Tuesday, 26 February 2008

Why I Go to Witchcamp

I know it's a scary thought, but we are practically one sixth of the way through 2008 already. And I haven't even got used to writing the new year on cheques yet! Oh, for the days of childhood when time passed so slowly that the summer holidays seemed to last for six months instead of six weeks.

This morning my mind has registered that there is only just over a month to go before Avalon Spring (Witchcamp), and as well as the immediate panic of "Oh my God! I have so much to get organised before then!", there is also a thrill of excitement. Witchcamp time!

My first experience of Witchcamp was at the very first held in the UK: Avalon Witchcamp back in 1998. It was a magical week of connection with kindred spirits, powerful ritual, deep personal work, fun and laughter, sunlit days and starry nights. When it ended I cried. I didn't want to lose this magical place and the wonderful people I'd found there.

Luckily for me, I didn't have to. Enough of us felt the same way, and Avalon Witchcamp became an annual event, one that I've never missed until last year's Summer Gathering instead. Over the years, wanting to ensure Avalon continued to thrive I became involved as a Camp Organiser, and also worked on other projects like a community newsletter and yahoo group, and off-shoot events. In 2006 I gathered my courage in both hands and worked as a student teacher at Avalon for the first time - an amazing whirlwind of an experience which was both exhilarating and terrifying in about equal measure. I learned a huge amount and in April I will be student teaching a second time at Avalon Witchcamp's new incarnation, Avalon Spring.

So what is it that makes Witchcamp such a unique and special experience that many of us return year on year? Well, for one thing it's quite different from an ordinary Pagan Camp - in fact the name 'Camp' is a bit of a misnomer, especially here in the UK where it conjures up an image of a few tents in a field and a much looser structure to the event. Witchcamp is a residential Intensive rather than a laid-back camp, and attendees have the option of indoor or outdoor accommodation, plus indoor space for meals and classes. The very first Witchcamp (which started in the US) was so-named partly as a joke, to conjure the image of the American Summer Camp for Kids. Unfortunately the joke doesn't translate so well over here (where we don't have summer camps for kids!) and this has sometimes caused confusion and accusations of overpricing. Actually, for the quality of the venue, the amount and quality of the teaching and just the sheer intensity of the experience Witchcamp is very competitively priced. Renaming has been discussed many times, but 'Witchcamps' are a recognised specific event within the Reclaiming community so it's been hard to break away from that. This year's Avalon Spring is the first time we won't be using the word 'Witchcamp' in the title of the event, and it will be interesting to see if it's easier for people to understand the difference.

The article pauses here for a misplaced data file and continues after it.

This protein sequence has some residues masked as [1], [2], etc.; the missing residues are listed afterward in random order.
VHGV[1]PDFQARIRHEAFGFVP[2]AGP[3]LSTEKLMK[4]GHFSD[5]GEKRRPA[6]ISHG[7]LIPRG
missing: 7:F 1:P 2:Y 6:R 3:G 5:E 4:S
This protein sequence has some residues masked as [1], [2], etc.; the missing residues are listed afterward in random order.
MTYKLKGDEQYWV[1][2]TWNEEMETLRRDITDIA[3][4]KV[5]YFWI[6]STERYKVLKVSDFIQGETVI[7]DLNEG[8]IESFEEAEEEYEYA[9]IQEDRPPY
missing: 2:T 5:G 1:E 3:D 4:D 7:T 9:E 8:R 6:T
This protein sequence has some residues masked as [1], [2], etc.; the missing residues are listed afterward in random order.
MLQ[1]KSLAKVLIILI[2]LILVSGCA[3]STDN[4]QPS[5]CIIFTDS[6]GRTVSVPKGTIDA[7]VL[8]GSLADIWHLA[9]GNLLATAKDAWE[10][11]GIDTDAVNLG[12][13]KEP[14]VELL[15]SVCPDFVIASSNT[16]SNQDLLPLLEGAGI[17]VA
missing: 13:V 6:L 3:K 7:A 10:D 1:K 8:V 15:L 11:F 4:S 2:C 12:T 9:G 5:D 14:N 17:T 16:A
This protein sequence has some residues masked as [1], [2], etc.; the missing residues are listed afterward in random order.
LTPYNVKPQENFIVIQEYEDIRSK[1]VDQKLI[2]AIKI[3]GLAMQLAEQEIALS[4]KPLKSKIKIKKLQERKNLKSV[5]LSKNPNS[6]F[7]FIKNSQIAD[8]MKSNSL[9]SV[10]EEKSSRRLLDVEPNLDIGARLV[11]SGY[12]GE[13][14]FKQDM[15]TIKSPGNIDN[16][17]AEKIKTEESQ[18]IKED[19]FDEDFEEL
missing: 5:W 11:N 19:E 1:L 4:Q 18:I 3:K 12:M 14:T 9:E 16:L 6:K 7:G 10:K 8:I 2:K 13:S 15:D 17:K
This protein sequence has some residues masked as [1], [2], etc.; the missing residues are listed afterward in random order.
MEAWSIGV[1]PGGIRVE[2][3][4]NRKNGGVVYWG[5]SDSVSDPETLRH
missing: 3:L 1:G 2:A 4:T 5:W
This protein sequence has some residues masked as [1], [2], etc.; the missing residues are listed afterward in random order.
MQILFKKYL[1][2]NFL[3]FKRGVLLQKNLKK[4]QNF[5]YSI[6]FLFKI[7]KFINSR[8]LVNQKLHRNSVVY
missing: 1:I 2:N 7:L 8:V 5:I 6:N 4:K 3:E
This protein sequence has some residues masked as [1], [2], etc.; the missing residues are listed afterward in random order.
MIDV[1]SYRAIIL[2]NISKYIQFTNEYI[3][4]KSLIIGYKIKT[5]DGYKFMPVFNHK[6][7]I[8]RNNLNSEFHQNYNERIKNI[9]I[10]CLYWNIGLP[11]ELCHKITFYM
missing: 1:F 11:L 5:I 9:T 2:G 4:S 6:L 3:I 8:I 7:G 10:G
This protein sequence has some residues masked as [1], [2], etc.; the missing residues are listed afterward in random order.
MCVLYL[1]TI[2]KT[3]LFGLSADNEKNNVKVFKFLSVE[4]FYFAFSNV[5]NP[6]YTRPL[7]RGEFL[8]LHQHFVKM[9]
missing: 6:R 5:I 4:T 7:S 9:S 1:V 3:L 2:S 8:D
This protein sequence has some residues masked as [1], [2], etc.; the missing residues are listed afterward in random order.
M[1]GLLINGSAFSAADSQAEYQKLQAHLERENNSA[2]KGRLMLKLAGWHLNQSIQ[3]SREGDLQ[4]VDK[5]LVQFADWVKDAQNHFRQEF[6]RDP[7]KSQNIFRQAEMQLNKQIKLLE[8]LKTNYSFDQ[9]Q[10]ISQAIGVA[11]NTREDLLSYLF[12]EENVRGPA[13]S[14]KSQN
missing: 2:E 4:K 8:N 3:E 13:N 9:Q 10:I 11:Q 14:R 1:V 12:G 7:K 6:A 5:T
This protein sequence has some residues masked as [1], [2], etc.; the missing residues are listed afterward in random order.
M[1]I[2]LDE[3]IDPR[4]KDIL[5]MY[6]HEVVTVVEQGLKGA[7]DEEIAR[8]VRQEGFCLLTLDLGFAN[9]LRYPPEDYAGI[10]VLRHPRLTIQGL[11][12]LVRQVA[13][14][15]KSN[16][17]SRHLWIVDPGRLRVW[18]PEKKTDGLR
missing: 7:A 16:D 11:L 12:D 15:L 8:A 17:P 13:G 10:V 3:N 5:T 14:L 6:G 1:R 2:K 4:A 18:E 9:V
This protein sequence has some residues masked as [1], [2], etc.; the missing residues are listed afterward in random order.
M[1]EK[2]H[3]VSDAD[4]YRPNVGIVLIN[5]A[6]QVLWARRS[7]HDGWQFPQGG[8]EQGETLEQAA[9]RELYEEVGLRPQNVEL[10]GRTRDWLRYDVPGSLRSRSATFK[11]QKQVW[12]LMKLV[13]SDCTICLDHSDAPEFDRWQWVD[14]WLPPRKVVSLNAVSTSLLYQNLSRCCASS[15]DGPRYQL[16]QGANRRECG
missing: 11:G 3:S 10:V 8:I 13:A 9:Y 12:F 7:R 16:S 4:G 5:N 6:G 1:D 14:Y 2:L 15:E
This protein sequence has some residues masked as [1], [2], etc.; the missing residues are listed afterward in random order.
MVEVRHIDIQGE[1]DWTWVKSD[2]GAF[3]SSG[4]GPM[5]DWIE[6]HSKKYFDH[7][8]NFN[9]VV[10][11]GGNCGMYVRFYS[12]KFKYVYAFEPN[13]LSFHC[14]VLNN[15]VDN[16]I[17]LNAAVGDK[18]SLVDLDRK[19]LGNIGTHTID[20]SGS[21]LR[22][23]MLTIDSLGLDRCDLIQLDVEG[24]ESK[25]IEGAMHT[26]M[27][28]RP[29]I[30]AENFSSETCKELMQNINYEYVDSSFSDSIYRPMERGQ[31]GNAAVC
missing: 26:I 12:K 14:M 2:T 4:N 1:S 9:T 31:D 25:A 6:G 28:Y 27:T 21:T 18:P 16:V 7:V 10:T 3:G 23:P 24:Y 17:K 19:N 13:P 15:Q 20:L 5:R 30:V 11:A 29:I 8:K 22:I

The way a Witchcamp works is quite structured and intense. It's a place to learn a lot in a short time. We also work in Sacred Space for the whole week, which imbues even the mundane with meaning and also creates an atmosphere of trust and openness.

In the mornings, we divide into 'Paths' (classes). These are co-taught by the teachers, and are usually connected in some way to the theme of the camp (i.e. the story or theme we are working with), although sometimes the connection is pretty loose! Campers choose the Path that appeals to them and work with it for the whole camp.

Typical Path themes would be for example, 'Elements of Magic' (working with the 5 elements - Air, Fire, Water, Earth & Spirit); 'Rites of Passage' (usually culminating in each Path participant designing and performing their own Rite of Passage ritual witnessed and supported by the rest of the Path); Iron Pentacle (a meditation tool from the Reclaiming & Feri traditions); Shapeshifting; Priestessing (learning practical priestessing skills); Tarot; Bardic Path etc.